Rescue Dogs May Help Save Florida's Avocados from a Deadly Disease - Modern Farmer

Rescue Dogs May Help Save Florida’s Avocados from a Deadly Disease

Laurel wilt disease is threatening Florida's $54 million avocado industry, but specially trained dogs might be able to help.

Florida avocado trees are at risk due to laurel wilt disease, but dogs trained to sniff out the fungus might be able to help.
Photography By Susan S. Carroll /

John Mills, avocado farmer and founder of Innovative Detection Corps, trains dogs to sniff out the potentially devostating laurel wilt fungus. Photo by DeEtta Mills

Enter John Mills, one of those avocado farmers. The 71-year-old retired U.S. Army Colonel, who’s based in Redland, Fla., served three combat tours of duty before retiring in 1995 and isn’t one to wait around for someone else to solve his problems. Mills was discussing the laurel wilt issue over dinner with his wife Dr. DeEtta Mills, a microbiologist and head of the Forensics Department at Florida International University (FIU), and their friend and her FIU colleague, Dr. Kenneth Furton, who’s also the school’s provost. It occurred to the group that they just so happened to have the right mix of minds right there are the table to come possibly up with a solution. Right then and there, they devised a plan to take on the invasive fungus and save the avocados.

The key would be early detection. The beetle implants the fungus inside laurel trees to feed itself and its young. Once implanted, the fungus infects the tree’s sapwood, which tricks the tree into protecting itself by choking off its own water (and therefore supply of nutrients) until it wilts away and dies. The fungus works its way underground, spreading by grafting onto the roots of surrounding plants. Because avocado trees are grown close together, they’re particularly susceptible to this form of transmission. By the time a tree shows the telltale canopy of brown leaves at the top, an entire avocado grove could be infected – and written off as a loss.

“By the time a tree shows the telltale canopy of brown leaves at the top, an entire avocado grove could be infected.”

Dr. Furton, a canine olfaction expert, suggested dogs could be trained to detect the fungus by scent. Dr. Mills believed a DNA validation test for the fungus could confirm that the dogs had identified the correct one. The pair got to work. Their research (funded by the Florida Department Of Agriculture and Consumer Services) proved fruitful, and their findings became the basis for Innovative Detection Concepts (IDC).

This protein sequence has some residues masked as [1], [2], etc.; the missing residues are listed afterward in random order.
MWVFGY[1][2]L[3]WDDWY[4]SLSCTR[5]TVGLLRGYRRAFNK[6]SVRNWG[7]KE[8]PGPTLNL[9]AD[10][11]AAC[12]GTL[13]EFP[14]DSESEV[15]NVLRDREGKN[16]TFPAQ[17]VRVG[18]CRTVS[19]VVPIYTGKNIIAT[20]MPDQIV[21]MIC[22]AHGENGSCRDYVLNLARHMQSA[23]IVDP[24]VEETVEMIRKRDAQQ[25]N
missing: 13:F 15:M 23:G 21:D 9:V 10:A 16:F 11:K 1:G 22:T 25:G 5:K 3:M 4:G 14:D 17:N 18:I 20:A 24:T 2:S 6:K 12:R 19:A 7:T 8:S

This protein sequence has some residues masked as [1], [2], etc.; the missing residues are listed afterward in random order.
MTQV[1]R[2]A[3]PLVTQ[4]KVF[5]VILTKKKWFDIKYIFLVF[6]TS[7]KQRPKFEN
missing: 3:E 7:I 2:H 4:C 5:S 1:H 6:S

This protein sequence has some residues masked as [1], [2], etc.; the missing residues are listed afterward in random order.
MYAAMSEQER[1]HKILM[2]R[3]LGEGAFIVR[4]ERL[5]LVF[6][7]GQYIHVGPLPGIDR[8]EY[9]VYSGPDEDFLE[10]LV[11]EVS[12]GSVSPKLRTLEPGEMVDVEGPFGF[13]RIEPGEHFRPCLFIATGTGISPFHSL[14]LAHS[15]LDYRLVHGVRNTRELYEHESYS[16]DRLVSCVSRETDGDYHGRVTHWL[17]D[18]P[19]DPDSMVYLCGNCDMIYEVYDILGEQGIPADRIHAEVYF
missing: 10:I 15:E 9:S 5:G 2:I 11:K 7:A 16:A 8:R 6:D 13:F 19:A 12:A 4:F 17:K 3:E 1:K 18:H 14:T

All In a (Dog) Day’s Work

Mills started IDC in 2014 with three dogs sourced from a well-respected Mexican breeder who were taught to detect laurel wilt fungus: a Belgian Malinois, and two Dutch Shepherds. The dogs were trained to signal an infected tree by sitting near it until rewarded by their handler. A second person accompanies the handler to record the tree’s GPS location. The process is then repeated with a different dog to verify the results. The dogs work in fifteen- to twenty-minute shifts during warmer months, and up to forty-five minutes at a time when it’s cooler, before returning to an air-conditioned van to rest while the handler takes out a different dog. The rotation schedule allows the crew to work effectively for two hours.

“They love to work and the scent drives them to reward,” explains John Mills. “Our Malinois [named Cobra] is the best of the group, she’ll work forever and never slow down.”

In 2015, the program expanded to include rescue dogs, doubling the pool of certified detection dogs to six. Though each dog develops their own search style, they all share a toy drive that makes them adept at detection.


How Effective Are The Dogs?

In the best case, IDC is brought in as a preventative measure when laurel wilt has been detected in the area. Drones are used to do a preliminary search for brown leaves in larger acreages and trees that are visibly infected will be removed before the dogs are brought in.

“If it’s full-blown infection, the dogs are going to be saturated with the scent,” explains Mills, who says sniffing out the fungus is similar to sniffing out drugs. “If you have someone carrying a small quantity of cocaine, it’s easier to train the dogs to pinpoint that than it is a truckload of cocaine sitting outside.”

Once a perimeter of infection has been established, growers can submit wood samples to a lab to verify that laurel wilt fungus has been identified correctly before proceeding with a treatment plan.

“If it’s early enough, you get a 95 percent save rate. If it’s later, it’s down to the 50 percent range,” says Mills.

While necessary to contain the spread, the cost of treatment can be prohibitive. The beetle is attracted to distressed trees, so many are concerned there will be a surge in laurel wilt cases as a result of the physical damage caused by Hurricane Irma last September. Embattled farmers may decide to shift away from avocado production into other crops.

Despite this, John Mills is hopeful that the early detection protocol they developed at IDC can scale-up to face new challenges and buy scientists time to develop new ways to fight the fungus. Though IDC has stayed local to Florida, they’ve consulted with growers in both California and Mexico, where the avocado industries are exponentially larger. Though neither location has yet to face a serious outbreak, the fungus has reached eastern Texas and experts are focused on containment strategies to keep it from migrating further south and west to those major markets.

“I think it will be stopped but at what point is the question,” says Mills.

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